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Fighting the GM closure in Oshawa: Company Town review

Brian Champ

October 15, 2020

Company Town, available to view on CBC Gem, is a fascinating and heartbreaking look at the struggle in Oshawa to fight back against the GM closure of the plant that happened at the end of 2019. The GM plant had operated continuously for over 100 years - Oshawa is a car town, at it's peak employing over 23,000 workers in the facilities in all parts of the city, eventually concentrated in the massive facility at the south end.

The closure affected 5,000 workers, half in GM's own facilities, half in the facilities of parts suppliers. But many more beyond these workers have been affected.

The documentary follows a cast of characters from the time of the closure announcement on November 25, 2018 up until the final day of production on December 19th, 2019.

Unifor national president Jerry Dias has a presence throughout the film. He declared "They are not closing our plant without one hell of a fight" to satisfy the anger of the rank and file who walked out after the closure was announced. But when his negotiations only saved 300 jobs he said he was just "making the best out of a bad situation" and that GM had "lied to us and betrayed us".

Kevin Craggs, a fork lift driver who works for CEVA Logistics had a different take: while agreeing about GM's lies he said "What's the surprise is how we were treated by our union. I'm a unionist through and through. But there was a hell of a lot more that they could have done for us.".

The complexity of the local agreements with GM and the many parts suppliers is made clear, and the bitterness of Unifor members in parts plants is palpable as the future looks bleak for many. Colin James, Local 222 president said " I don't know what replaces those jobs. I realy don't see it getting better for a long time."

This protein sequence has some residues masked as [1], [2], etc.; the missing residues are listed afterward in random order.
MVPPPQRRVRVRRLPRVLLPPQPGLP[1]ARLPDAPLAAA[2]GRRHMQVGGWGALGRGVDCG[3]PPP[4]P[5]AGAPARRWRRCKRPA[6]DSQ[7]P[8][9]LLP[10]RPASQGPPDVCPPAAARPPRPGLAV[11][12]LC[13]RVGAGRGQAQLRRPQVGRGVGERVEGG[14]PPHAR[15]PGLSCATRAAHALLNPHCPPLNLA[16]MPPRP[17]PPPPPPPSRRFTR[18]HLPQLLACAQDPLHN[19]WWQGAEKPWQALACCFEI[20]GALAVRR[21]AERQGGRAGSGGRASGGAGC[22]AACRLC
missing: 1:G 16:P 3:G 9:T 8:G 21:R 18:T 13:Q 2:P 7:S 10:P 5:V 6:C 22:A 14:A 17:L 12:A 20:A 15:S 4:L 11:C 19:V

While these are bitter pills, there was honey as the camera followed the Green Jobs Oshawa campaign. In the words of Rebecca Keetch, a long-time assembly line worker at the GM Oshawa plant: "We are here today to talk about whether electric vehicle production is possible in Oshawa? Whether government investment in production is possble in Oshawa? Is maintaining the productive capactity of the Oshawa assembly plant possble? And is building a new way of thinking that prioritizes the environment, the community, and citizens of our country over corporate greed possble? The answer to all of these questions is yes. We need to address the climate crisis. We need good jobs to fight inequality and precarity. We have a plant, a sklled workforce and a big idea. All we need is the political will".

Rebecca is shown speaking in front of thousands of young people articulating a vision for a just transition led by workers at the November 29th Climate Strike at Queen's Park in Toronto.

I would have liked to have seen a little less focus on the union leadership and more on rank and file workers, but I recommend watching Company Town for a look inside the fight against the GM closure in Oshawa.

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